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Tesla Confirms Hardware Recall Over Model 3 Seat Belt Problem

Tesla Model 3 for 2022

While Tesla is no stranger to issuing recalls, almost every recall over the last two years required nothing more than a software update. However, this week, Tesla confirmed a physical recall on nearly 24,000 Model 3 vehicles between 2017 and 2022 due to a seat belt issue.

For those keeping track, this is the second actual physical fix in 2022, following the Model Y bumper problem over the summer. This week, Reuters confirmed that Tesla had shared details on a situation involving nearly 24,000 Model 3 vehicles and repair jobs that weren’t up to Tesla’s standards.

According to Tesla and the NHTSA, following vehicle servicing, the second-row left seat belt buckle and center seat belt anchor may be loose. Here’s what the company had to say about the voluntary recall:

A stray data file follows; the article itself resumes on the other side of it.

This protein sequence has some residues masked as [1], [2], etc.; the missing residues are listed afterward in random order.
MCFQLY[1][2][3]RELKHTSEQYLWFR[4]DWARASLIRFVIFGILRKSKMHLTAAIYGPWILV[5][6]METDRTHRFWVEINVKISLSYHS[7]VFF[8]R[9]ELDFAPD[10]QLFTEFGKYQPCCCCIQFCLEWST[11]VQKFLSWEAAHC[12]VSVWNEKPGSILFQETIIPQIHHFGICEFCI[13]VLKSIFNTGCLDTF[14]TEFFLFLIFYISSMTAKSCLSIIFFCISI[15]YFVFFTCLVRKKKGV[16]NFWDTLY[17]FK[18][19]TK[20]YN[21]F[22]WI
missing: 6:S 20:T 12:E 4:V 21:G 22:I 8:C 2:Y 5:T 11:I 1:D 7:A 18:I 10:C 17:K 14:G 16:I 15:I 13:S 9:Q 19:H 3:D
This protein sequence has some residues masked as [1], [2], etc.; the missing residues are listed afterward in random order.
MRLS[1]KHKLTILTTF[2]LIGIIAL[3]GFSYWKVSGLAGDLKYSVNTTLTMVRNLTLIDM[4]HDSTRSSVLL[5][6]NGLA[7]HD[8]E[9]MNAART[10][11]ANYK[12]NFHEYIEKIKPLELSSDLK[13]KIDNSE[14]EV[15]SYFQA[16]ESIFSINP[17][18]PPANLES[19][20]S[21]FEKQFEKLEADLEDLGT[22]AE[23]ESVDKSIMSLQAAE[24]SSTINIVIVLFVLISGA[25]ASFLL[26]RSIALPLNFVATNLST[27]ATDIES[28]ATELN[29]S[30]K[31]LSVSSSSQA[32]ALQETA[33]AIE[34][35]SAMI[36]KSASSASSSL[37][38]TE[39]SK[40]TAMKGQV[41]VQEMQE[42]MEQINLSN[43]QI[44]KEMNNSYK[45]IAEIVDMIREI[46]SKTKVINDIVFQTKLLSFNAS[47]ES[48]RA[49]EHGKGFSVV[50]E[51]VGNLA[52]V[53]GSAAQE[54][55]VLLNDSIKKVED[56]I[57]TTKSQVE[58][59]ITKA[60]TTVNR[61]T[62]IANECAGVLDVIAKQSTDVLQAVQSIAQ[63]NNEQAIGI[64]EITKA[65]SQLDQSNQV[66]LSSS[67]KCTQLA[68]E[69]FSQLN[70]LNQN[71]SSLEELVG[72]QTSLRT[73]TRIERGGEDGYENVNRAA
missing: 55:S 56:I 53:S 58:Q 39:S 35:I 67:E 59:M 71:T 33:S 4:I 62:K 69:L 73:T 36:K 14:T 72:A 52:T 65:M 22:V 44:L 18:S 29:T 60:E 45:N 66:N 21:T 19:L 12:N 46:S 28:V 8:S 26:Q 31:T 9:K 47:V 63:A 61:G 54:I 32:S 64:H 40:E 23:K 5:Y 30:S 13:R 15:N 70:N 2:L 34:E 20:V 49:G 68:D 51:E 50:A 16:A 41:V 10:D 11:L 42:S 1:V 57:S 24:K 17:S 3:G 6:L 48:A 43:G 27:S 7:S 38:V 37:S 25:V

“Servicing certain components in Model 3 vehicles requires disassembly of the second-row left seat belt buckle and center seat belt anchor, both of which are fastened with the same bolt. Both components may have been incorrectly reassembled after disassembly during a service action.”

However, it’s important to remember that while Tesla added over 24,000 vehicles to the voluntary recall, the company states that as of October, only 105 service repairs, including warranty claims, were or might be related to the recall issue.This means that only a select number of vehicles could be at risk, even though Tesla confirmed no crashes or injuries were reported due to the problem.

Thankfully, the fix is pretty easy, although it’ll take more than accepting a software update on your car. Tesla service centers will inspect and re-fasten the bolts and components, and you’re all set, free of charge.

If you have a 2017-2022 Tesla Model 3 serviced or repaired lately, you’ll want to reach out to your dealer for this recall.

via Reuters

Cory Gunther Cory Gunther
Cory Gunther has been writing about phones, Android, cars, and technology in general for over a decade. He's a staff writer for Review Geek covering roundups, EVs, and news. He's previously written for GottaBeMobile, SlashGear, AndroidCentral, and InputMag, and he's written over 9,000 articles. Read Full Bio »